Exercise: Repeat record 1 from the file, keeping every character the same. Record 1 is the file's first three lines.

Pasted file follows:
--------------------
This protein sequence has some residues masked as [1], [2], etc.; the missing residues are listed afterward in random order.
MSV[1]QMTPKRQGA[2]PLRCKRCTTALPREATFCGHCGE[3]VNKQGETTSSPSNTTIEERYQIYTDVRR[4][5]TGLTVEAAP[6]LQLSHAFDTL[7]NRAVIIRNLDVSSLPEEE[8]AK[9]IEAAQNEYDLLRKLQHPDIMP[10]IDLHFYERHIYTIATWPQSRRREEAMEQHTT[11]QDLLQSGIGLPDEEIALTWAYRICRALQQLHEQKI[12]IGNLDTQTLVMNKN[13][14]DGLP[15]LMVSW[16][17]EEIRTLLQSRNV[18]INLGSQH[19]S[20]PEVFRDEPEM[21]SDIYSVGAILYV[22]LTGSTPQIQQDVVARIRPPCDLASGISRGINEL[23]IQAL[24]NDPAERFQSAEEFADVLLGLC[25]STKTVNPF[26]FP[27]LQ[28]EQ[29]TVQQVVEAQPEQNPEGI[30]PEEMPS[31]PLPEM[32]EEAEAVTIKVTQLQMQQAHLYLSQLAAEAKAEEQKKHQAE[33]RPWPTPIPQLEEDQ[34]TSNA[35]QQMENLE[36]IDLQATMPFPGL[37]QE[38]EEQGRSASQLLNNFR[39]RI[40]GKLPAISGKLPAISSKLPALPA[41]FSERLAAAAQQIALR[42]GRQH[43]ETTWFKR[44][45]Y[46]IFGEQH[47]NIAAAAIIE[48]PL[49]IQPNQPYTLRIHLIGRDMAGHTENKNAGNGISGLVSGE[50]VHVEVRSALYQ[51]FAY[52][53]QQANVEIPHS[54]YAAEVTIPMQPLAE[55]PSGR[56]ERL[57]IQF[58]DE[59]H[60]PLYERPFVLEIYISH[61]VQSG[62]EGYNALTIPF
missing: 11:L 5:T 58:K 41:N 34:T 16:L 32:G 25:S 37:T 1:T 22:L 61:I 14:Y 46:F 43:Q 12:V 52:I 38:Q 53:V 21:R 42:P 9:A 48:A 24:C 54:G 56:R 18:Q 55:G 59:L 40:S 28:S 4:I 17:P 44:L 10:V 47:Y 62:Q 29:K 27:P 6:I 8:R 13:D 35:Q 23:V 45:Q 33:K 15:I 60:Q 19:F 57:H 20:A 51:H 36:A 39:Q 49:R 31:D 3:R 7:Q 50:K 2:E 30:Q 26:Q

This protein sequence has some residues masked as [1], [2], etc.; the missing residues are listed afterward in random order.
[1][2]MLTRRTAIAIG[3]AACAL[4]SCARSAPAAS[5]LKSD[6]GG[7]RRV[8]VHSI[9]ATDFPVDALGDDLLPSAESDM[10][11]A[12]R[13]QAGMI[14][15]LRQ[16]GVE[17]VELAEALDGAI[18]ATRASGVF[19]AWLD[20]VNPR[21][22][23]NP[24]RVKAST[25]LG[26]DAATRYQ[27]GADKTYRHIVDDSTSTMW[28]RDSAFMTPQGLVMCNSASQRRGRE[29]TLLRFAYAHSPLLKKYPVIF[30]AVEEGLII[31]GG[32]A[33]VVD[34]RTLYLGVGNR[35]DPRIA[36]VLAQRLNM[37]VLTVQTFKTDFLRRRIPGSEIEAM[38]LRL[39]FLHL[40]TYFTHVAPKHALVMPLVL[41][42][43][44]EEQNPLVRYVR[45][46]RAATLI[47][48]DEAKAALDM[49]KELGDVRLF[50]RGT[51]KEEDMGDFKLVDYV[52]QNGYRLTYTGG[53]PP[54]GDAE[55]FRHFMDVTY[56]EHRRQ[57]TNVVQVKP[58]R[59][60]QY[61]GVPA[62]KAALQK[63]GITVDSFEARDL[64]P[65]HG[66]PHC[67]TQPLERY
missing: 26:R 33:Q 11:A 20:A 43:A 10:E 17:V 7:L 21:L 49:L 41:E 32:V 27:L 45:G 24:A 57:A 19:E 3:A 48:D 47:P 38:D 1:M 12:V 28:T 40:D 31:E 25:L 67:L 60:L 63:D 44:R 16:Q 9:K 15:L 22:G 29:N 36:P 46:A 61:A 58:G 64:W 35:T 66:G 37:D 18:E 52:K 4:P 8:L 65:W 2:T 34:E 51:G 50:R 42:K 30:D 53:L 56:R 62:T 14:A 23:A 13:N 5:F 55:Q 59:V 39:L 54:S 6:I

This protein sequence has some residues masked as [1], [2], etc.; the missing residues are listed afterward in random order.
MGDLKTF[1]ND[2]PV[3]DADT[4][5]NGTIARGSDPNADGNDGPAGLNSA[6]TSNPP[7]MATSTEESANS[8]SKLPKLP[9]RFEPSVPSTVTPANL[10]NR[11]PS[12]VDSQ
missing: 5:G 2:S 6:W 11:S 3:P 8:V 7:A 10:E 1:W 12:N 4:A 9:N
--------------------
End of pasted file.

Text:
This protein sequence has some residues masked as [1], [2], etc.; the missing residues are listed afterward in random order.
MSV[1]QMTPKRQGA[2]PLRCKRCTTALPREATFCGHCGE[3]VNKQGETTSSPSNTTIEERYQIYTDVRR[4][5]TGLTVEAAP[6]LQLSHAFDTL[7]NRAVIIRNLDVSSLPEEE[8]AK[9]IEAAQNEYDLLRKLQHPDIMP[10]IDLHFYERHIYTIATWPQSRRREEAMEQHTT[11]QDLLQSGIGLPDEEIALTWAYRICRALQQLHEQKI[12]IGNLDTQTLVMNKN[13][14]DGLP[15]LMVSW[16][17]EEIRTLLQSRNV[18]INLGSQH[19]S[20]PEVFRDEPEM[21]SDIYSVGAILYV[22]LTGSTPQIQQDVVARIRPPCDLASGISRGINEL[23]IQAL[24]NDPAERFQSAEEFADVLLGLC[25]STKTVNPF[26]FP[27]LQ[28]EQ[29]TVQQVVEAQPEQNPEGI[30]PEEMPS[31]PLPEM[32]EEAEAVTIKVTQLQMQQAHLYLSQLAAEAKAEEQKKHQAE[33]RPWPTPIPQLEEDQ[34]TSNA[35]QQMENLE[36]IDLQATMPFPGL[37]QE[38]EEQGRSASQLLNNFR[39]RI[40]GKLPAISGKLPAISSKLPALPA[41]FSERLAAAAQQIALR[42]GRQH[43]ETTWFKR[44][45]Y[46]IFGEQH[47]NIAAAAIIE[48]PL[49]IQPNQPYTLRIHLIGRDMAGHTENKNAGNGISGLVSGE[50]VHVEVRSALYQ[51]FAY[52][53]QQANVEIPHS[54]YAAEVTIPMQPLAE[55]PSGR[56]ERL[57]IQF[58]DE[59]H[60]PLYERPFVLEIYISH[61]VQSG[62]EGYNALTIPF
missing: 11:L 5:T 58:K 41:N 34:T 16:L 32:G 25:S 37:T 1:T 22:L 61:I 14:Y 46:F 43:Q 12:V 52:I 38:Q 53:V 21:R 42:P 9:A 48:A 24:C 54:G 56:R 18:Q 55:G 59:L 40:S 28:S 4:I 17:P 44:L 10:V 47:Y 62:Q 29:K 27:P 6:I 8:R 13:D 35:Q 23:V 45:Q 33:K 15:I 60:Q 19:F 57:H 20:A 51:H 36:A 39:Q 49:R 31:D 3:R 7:Q 50:K 2:E 30:Q 26:Q